Using etcd for Distributed Locking

Learn to use etcd for distributed locking in Python.

Introduction to etcd

etcd is a popular distributed key/value store. It stores keys and values and replicates them on several nodes which can be used to query or update the keys. To keep its members in sync, etcd implements the Raft algorithm. Raft solves the consensus issue in distributed systems by electing a leader who is responsible for maintaining consistency across nodes. In short, Raft makes sure that data stored by etcd are consistent across all nodes, and that if a node crashes, the etcd cluster can continue to operate until its failed node comes back to life.

In that regard, etcd allows implementing a distributed lock. The basic idea behind the lock algorithm is to write some value in a predetermined key. All the services in the cluster would pick, for example, the key lock1 and would try to write the value acquired in it. As etcd supports transactions, this operation would be executed in a transaction that would fail if the key already existed. In that case, the lock would be unable to be acquired. If it succeeds, the lock is acquired by the process that managed to create the key and write the value.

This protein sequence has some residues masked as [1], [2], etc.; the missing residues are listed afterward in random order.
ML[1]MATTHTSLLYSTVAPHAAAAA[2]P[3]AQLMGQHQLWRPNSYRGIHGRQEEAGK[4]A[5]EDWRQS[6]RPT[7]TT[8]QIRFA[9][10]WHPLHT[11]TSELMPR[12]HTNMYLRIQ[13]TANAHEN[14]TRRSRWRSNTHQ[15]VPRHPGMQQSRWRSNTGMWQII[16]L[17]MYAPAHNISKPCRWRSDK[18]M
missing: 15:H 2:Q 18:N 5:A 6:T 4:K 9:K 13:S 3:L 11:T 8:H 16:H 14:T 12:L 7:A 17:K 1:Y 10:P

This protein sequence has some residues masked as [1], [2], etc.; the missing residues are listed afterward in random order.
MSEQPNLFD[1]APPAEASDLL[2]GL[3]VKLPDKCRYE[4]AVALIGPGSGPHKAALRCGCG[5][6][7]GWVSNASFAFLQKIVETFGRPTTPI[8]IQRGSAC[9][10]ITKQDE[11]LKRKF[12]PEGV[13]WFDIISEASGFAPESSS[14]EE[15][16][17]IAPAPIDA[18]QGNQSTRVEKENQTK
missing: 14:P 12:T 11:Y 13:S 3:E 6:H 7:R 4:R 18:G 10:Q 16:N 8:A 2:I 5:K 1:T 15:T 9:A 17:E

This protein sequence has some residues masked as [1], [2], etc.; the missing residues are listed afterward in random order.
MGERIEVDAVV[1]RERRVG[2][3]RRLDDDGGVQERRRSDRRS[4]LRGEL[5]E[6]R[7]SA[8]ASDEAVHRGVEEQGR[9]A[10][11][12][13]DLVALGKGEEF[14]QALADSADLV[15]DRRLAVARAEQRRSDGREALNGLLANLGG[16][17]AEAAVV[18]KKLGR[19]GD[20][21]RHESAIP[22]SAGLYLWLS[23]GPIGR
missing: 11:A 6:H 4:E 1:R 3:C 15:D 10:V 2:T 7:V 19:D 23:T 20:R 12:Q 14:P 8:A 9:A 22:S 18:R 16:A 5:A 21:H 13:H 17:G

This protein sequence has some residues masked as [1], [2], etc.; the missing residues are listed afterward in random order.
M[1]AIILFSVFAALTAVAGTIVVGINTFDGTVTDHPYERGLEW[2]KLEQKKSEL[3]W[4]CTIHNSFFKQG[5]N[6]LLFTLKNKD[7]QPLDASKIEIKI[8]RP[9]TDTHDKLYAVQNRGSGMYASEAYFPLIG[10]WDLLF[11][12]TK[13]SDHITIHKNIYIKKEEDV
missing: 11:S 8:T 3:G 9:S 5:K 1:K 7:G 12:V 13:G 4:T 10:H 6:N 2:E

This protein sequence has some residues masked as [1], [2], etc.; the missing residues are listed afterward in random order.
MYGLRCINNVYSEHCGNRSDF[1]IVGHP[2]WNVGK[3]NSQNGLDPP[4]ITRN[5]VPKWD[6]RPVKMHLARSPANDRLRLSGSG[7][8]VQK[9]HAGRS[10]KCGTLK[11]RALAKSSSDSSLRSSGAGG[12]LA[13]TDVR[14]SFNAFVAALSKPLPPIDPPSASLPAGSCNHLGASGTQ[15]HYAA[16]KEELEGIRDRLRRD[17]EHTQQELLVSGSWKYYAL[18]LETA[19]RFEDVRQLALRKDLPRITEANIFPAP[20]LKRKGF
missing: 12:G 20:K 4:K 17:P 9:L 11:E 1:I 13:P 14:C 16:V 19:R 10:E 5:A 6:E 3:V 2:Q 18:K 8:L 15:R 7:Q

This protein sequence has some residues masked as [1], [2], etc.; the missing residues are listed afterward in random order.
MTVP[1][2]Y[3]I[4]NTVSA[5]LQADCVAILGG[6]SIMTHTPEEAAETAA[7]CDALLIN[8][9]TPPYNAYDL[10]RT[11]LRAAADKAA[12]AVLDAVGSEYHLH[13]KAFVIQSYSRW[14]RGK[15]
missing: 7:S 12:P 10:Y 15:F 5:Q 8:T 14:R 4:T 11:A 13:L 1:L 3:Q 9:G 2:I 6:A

To release a lock, the client that acquired it just has to delete the key from etcd.

etcd is able to notify clients when a key is modified or deleted. Therefore, any client that was unable to create the key (and acquire the lock) can be notified as soon as the lock is released. Then it can try to acquire it.

If the client that acquired the lock crashes, the lock becomes impossible to release. To avoid such cases, the keys have a time-to-live predefined at their creation and need to be refreshed as long as the lock is kept acquired by the client.

This workflow is a basic locking algorithm and it is implementable with many other key/value stores.

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